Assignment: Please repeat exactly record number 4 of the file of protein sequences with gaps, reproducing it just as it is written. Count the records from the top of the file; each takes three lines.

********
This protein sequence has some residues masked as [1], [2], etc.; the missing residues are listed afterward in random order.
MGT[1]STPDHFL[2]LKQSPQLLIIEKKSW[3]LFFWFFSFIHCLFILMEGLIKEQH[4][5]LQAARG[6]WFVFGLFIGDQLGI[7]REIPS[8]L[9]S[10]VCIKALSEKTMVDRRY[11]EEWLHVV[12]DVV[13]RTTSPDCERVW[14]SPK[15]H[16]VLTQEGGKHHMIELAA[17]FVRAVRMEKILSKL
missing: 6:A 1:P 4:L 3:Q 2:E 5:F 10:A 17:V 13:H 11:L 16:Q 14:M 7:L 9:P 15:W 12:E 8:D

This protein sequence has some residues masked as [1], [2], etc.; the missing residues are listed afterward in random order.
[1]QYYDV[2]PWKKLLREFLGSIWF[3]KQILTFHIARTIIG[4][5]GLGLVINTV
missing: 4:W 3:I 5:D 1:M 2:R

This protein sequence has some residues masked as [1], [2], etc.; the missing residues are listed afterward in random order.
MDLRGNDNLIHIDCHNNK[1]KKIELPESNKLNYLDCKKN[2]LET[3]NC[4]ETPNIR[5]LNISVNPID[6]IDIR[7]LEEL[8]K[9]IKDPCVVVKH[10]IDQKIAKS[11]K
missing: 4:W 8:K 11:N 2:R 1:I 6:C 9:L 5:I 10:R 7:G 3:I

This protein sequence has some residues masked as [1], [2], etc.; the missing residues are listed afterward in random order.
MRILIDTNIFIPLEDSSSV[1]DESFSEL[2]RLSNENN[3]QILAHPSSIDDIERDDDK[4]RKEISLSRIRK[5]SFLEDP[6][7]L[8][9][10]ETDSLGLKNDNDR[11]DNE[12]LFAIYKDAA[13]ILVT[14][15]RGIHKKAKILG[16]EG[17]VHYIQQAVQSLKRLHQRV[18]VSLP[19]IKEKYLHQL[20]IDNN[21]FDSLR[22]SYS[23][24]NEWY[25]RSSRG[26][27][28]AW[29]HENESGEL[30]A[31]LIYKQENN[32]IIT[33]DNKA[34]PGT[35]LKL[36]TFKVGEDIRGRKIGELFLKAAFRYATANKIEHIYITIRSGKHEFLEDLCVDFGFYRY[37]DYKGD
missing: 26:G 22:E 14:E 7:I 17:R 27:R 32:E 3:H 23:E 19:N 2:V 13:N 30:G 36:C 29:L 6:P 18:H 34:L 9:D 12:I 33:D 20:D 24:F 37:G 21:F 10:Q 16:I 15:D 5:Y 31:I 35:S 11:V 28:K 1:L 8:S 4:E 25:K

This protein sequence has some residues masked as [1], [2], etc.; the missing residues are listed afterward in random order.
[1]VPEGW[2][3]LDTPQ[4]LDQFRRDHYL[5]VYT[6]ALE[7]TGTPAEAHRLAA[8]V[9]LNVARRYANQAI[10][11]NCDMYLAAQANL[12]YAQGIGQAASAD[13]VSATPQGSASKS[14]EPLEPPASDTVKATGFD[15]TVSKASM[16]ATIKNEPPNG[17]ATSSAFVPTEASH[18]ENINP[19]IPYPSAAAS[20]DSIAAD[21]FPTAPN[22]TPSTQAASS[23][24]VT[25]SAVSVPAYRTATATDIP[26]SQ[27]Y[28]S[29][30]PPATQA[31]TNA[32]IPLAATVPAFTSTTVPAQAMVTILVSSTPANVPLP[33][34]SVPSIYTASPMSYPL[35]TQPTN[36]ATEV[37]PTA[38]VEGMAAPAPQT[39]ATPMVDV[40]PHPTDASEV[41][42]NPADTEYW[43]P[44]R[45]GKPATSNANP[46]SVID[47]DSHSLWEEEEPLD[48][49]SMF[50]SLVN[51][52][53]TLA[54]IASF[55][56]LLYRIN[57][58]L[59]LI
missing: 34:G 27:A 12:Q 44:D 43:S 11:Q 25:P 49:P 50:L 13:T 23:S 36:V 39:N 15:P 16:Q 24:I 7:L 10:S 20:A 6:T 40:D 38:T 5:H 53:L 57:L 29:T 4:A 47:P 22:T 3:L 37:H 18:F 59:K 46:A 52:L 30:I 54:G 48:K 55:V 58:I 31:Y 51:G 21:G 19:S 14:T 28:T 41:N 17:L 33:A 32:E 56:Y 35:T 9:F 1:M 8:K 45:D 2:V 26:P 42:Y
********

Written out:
This protein sequence has some residues masked as [1], [2], etc.; the missing residues are listed afterward in random order.
MRILIDTNIFIPLEDSSSV[1]DESFSEL[2]RLSNENN[3]QILAHPSSIDDIERDDDK[4]RKEISLSRIRK[5]SFLEDP[6][7]L[8][9][10]ETDSLGLKNDNDR[11]DNE[12]LFAIYKDAA[13]ILVT[14][15]RGIHKKAKILG[16]EG[17]VHYIQQAVQSLKRLHQRV[18]VSLP[19]IKEKYLHQL[20]IDNN[21]FDSLR[22]SYS[23][24]NEWY[25]RSSRG[26][27][28]AW[29]HENESGEL[30]A[31]LIYKQENN[32]IIT[33]DNKA[34]PGT[35]LKL[36]TFKVGEDIRGRKIGELFLKAAFRYATANKIEHIYITIRSGKHEFLEDLCVDFGFYRY[37]DYKGD
missing: 26:G 22:E 14:E 7:I 17:R 27:R 32:E 3:H 23:E 19:N 2:V 13:N 30:G 36:C 29:L 6:P 18:H 34:L 9:D 12:I 33:D 20:D 24:F 37:G 21:F 10:Q 16:I 15:D 5:Y 31:I 35:S 11:V 28:K 1:L 8:S 4:E 25:K